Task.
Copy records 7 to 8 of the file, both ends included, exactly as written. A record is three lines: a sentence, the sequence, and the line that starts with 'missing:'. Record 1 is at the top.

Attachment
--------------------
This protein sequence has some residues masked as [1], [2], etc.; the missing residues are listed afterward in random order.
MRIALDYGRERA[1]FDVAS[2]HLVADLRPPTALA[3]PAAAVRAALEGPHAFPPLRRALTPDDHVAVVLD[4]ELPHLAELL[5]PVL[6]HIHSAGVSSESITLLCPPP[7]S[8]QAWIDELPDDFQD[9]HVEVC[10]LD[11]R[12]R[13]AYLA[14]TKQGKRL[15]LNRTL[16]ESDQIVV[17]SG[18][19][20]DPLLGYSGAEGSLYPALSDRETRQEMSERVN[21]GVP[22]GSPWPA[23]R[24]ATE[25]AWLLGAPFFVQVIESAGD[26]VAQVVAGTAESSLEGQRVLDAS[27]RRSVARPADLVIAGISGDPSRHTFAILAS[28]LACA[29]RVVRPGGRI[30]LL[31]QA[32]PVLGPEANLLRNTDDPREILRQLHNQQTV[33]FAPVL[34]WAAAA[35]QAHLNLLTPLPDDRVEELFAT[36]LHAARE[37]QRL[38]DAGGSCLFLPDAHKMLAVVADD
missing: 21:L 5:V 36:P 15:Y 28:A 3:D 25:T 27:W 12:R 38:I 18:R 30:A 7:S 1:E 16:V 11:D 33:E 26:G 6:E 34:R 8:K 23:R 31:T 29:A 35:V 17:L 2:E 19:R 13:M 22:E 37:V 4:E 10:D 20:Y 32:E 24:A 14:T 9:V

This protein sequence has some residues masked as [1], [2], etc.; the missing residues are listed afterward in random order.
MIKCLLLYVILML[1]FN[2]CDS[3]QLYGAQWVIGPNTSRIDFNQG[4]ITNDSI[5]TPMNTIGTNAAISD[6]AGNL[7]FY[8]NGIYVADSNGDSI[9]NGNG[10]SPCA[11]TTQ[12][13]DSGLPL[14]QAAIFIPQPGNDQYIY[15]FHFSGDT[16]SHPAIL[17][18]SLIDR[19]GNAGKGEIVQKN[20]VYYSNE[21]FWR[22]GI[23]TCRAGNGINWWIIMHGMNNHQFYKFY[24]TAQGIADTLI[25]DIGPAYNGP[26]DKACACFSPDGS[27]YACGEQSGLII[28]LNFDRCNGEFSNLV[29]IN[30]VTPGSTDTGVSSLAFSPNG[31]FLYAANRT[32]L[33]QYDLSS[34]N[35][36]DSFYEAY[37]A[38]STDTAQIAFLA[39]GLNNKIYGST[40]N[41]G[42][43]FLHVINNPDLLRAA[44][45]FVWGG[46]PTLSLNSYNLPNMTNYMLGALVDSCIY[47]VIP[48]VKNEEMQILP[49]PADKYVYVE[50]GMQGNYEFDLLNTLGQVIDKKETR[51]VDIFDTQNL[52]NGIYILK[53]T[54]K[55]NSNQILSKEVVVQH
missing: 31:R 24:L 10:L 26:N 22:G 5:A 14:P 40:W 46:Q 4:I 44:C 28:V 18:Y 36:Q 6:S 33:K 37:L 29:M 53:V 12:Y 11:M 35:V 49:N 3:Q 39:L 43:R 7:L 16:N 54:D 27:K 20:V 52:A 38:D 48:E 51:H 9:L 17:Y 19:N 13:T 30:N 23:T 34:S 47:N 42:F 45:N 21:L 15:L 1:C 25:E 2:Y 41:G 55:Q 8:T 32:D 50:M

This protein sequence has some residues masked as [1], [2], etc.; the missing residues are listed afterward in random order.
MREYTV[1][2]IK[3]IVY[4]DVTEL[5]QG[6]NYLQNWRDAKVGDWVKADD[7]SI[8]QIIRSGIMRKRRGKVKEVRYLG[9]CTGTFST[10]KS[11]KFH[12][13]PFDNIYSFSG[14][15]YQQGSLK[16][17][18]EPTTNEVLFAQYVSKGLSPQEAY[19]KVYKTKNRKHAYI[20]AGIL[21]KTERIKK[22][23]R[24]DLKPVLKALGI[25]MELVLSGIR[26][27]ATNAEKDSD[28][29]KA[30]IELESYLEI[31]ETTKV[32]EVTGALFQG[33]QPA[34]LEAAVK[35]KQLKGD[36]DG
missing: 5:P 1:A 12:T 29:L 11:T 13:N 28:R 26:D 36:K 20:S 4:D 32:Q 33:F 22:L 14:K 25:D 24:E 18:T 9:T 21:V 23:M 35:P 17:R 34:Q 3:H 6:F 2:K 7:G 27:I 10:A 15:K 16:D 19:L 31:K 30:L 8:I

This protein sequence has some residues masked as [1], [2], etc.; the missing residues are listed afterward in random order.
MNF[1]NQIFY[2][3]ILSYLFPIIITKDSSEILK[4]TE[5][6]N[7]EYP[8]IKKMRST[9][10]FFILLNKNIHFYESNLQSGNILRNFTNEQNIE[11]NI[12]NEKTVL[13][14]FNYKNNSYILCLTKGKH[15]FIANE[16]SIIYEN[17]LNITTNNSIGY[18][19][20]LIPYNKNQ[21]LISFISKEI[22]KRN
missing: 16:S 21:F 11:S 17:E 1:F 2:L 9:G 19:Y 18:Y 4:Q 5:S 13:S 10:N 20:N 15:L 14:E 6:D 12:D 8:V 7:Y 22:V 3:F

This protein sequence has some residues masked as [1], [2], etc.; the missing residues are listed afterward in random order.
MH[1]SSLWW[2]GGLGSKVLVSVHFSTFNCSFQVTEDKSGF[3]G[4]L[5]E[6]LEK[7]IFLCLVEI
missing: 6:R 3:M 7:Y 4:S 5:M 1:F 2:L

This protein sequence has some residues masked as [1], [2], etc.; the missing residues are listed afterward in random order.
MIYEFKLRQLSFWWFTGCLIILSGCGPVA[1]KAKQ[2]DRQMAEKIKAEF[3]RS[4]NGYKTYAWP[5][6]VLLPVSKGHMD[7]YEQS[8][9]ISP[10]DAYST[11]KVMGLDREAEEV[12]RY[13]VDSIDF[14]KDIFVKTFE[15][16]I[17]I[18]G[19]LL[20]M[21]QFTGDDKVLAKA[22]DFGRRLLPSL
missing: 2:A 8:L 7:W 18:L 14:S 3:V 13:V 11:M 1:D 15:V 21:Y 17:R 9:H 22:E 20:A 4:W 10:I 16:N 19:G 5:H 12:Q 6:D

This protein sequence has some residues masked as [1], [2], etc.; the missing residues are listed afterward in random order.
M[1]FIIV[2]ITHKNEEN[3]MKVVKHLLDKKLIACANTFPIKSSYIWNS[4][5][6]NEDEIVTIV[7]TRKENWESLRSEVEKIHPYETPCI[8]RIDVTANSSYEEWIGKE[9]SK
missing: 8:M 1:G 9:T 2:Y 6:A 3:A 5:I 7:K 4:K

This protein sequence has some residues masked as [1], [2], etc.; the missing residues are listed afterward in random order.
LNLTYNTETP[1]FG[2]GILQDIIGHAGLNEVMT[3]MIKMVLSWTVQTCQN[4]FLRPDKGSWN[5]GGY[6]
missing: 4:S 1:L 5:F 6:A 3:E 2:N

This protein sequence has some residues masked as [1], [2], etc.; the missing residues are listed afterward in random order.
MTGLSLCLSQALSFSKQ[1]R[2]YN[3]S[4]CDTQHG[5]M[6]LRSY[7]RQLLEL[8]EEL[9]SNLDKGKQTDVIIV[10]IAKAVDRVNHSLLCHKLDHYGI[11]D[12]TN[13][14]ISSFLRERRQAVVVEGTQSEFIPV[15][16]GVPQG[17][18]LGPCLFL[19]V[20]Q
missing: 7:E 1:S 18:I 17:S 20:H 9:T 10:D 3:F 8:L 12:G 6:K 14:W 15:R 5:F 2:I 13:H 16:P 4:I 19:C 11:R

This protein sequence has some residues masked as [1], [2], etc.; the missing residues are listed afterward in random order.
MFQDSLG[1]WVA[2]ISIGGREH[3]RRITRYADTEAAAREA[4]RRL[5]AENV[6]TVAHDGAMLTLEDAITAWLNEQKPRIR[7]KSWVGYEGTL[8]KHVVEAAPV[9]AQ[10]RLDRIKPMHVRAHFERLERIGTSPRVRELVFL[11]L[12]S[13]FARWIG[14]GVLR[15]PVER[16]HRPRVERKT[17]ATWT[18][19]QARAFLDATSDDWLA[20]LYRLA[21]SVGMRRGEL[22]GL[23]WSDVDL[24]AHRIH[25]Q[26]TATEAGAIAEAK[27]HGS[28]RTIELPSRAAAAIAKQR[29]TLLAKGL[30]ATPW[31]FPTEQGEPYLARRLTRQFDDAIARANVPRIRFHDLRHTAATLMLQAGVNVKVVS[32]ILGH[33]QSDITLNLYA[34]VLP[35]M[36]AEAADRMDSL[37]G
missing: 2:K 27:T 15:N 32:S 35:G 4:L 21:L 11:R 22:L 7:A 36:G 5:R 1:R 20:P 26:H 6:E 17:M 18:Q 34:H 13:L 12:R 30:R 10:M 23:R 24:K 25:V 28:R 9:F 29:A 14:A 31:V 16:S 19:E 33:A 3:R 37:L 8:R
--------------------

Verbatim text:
This protein sequence has some residues masked as [1], [2], etc.; the missing residues are listed afterward in random order.
M[1]FIIV[2]ITHKNEEN[3]MKVVKHLLDKKLIACANTFPIKSSYIWNS[4][5][6]NEDEIVTIV[7]TRKENWESLRSEVEKIHPYETPCI[8]RIDVTANSSYEEWIGKE[9]SK
missing: 8:M 1:G 9:T 2:Y 6:A 3:A 5:I 7:K 4:K

This protein sequence has some residues masked as [1], [2], etc.; the missing residues are listed afterward in random order.
LNLTYNTETP[1]FG[2]GILQDIIGHAGLNEVMT[3]MIKMVLSWTVQTCQN[4]FLRPDKGSWN[5]GGY[6]
missing: 4:S 1:L 5:F 6:A 3:E 2:N